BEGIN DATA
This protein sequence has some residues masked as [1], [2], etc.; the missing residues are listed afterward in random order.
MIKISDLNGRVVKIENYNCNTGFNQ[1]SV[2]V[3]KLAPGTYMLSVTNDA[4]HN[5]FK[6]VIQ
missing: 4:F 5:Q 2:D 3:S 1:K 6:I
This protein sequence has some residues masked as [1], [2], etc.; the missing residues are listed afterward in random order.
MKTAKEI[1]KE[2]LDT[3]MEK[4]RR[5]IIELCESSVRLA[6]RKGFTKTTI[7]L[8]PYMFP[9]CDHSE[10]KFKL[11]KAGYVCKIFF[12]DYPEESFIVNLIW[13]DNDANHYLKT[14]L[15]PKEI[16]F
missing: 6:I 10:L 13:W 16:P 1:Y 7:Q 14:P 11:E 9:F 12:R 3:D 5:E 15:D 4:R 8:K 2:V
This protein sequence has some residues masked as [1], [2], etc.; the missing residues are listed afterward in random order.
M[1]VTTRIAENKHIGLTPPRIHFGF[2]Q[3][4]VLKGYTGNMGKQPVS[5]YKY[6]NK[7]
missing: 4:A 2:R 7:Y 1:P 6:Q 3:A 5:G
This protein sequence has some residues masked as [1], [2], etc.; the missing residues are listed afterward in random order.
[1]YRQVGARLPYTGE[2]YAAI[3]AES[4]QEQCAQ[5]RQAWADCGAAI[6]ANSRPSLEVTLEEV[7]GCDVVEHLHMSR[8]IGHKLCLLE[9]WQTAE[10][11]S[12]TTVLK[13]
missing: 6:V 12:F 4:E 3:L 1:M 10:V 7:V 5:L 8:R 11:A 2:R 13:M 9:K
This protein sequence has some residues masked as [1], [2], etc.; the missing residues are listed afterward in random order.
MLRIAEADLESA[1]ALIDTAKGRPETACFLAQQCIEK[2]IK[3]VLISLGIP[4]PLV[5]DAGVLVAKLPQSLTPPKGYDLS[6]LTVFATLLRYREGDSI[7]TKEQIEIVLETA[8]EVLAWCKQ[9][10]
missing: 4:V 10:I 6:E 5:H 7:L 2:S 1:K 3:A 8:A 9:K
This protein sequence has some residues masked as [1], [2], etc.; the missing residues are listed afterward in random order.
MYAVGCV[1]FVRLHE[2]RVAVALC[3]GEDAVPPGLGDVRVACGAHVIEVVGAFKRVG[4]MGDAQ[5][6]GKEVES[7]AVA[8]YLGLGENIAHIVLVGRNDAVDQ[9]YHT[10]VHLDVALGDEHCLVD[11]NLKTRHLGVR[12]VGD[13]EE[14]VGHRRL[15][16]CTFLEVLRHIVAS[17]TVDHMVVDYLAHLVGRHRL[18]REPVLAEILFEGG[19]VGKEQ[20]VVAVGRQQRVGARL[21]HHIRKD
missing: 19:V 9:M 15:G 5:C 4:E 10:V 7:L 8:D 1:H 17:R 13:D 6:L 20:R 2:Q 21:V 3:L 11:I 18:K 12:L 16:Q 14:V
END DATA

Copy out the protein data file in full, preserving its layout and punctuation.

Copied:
This protein sequence has some residues masked as [1], [2], etc.; the missing residues are listed afterward in random order.
MIKISDLNGRVVKIENYNCNTGFNQ[1]SV[2]V[3]KLAPGTYMLSVTNDA[4]HN[5]FK[6]VIQ
missing: 4:F 5:Q 2:D 3:S 1:K 6:I
This protein sequence has some residues masked as [1], [2], etc.; the missing residues are listed afterward in random order.
MKTAKEI[1]KE[2]LDT[3]MEK[4]RR[5]IIELCESSVRLA[6]RKGFTKTTI[7]L[8]PYMFP[9]CDHSE[10]KFKL[11]KAGYVCKIFF[12]DYPEESFIVNLIW[13]DNDANHYLKT[14]L[15]PKEI[16]F
missing: 6:I 10:L 13:W 16:P 1:Y 7:Q 14:P 11:E 9:F 12:R 3:D 5:E 15:D 4:R 8:K 2:V
This protein sequence has some residues masked as [1], [2], etc.; the missing residues are listed afterward in random order.
M[1]VTTRIAENKHIGLTPPRIHFGF[2]Q[3][4]VLKGYTGNMGKQPVS[5]YKY[6]NK[7]
missing: 4:A 2:R 7:Y 1:P 6:Q 3:A 5:G
This protein sequence has some residues masked as [1], [2], etc.; the missing residues are listed afterward in random order.
[1]YRQVGARLPYTGE[2]YAAI[3]AES[4]QEQCAQ[5]RQAWADCGAAI[6]ANSRPSLEVTLEEV[7]GCDVVEHLHMSR[8]IGHKLCLLE[9]WQTAE[10][11]S[12]TTVLK[13]
missing: 6:V 12:F 4:E 3:L 1:M 10:V 7:V 5:L 8:R 11:A 2:R 13:M 9:K
This protein sequence has some residues masked as [1], [2], etc.; the missing residues are listed afterward in random order.
MLRIAEADLESA[1]ALIDTAKGRPETACFLAQQCIEK[2]IK[3]VLISLGIP[4]PLV[5]DAGVLVAKLPQSLTPPKGYDLS[6]LTVFATLLRYREGDSI[7]TKEQIEIVLETA[8]EVLAWCKQ[9][10]
missing: 4:V 10:I 6:E 5:H 7:L 2:S 1:K 3:A 8:A 9:K
This protein sequence has some residues masked as [1], [2], etc.; the missing residues are listed afterward in random order.
MYAVGCV[1]FVRLHE[2]RVAVALC[3]GEDAVPPGLGDVRVACGAHVIEVVGAFKRVG[4]MGDAQ[5][6]GKEVES[7]AVA[8]YLGLGENIAHIVLVGRNDAVDQ[9]YHT[10]VHLDVALGDEHCLVD[11]NLKTRHLGVR[12]VGD[13]EE[14]VGHRRL[15][16]CTFLEVLRHIVAS[17]TVDHMVVDYLAHLVGRHRL[18]REPVLAEILFEGG[19]VGKEQ[20]VVAVGRQQRVGARL[21]HHIRKD
missing: 19:V 9:M 15:G 5:C 4:E 10:V 7:L 8:D 1:H 17:R 13:D 6:L 20:R 2:Q 21:V 3:L 11:I 18:K 12:L 16:Q 14:V